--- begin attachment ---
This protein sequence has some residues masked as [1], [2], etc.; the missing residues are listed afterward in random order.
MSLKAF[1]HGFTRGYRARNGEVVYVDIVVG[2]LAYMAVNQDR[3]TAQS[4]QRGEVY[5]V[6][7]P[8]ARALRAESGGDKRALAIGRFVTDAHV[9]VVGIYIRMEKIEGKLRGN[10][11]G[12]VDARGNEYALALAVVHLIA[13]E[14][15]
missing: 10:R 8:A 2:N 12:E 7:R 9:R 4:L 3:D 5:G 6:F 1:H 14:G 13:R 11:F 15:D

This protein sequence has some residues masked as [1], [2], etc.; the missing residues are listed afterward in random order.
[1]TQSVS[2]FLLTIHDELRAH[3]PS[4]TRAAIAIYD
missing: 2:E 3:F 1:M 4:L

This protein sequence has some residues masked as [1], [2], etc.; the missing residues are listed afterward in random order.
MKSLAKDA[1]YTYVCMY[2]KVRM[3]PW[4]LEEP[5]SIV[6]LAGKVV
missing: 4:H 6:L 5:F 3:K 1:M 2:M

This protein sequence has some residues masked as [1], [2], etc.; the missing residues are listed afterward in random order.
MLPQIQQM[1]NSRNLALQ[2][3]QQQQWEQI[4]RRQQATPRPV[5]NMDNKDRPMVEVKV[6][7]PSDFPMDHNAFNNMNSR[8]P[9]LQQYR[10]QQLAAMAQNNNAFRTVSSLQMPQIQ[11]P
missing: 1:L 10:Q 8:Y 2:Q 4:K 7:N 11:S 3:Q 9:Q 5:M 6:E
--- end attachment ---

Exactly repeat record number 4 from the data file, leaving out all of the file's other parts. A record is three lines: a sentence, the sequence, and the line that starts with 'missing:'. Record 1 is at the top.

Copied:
This protein sequence has some residues masked as [1], [2], etc.; the missing residues are listed afterward in random order.
MLPQIQQM[1]NSRNLALQ[2][3]QQQQWEQI[4]RRQQATPRPV[5]NMDNKDRPMVEVKV[6][7]PSDFPMDHNAFNNMNSR[8]P[9]LQQYR[10]QQLAAMAQNNNAFRTVSSLQMPQIQ[11]P
missing: 1:L 10:Q 8:Y 2:Q 4:K 7:N 11:S 3:Q 9:Q 5:M 6:E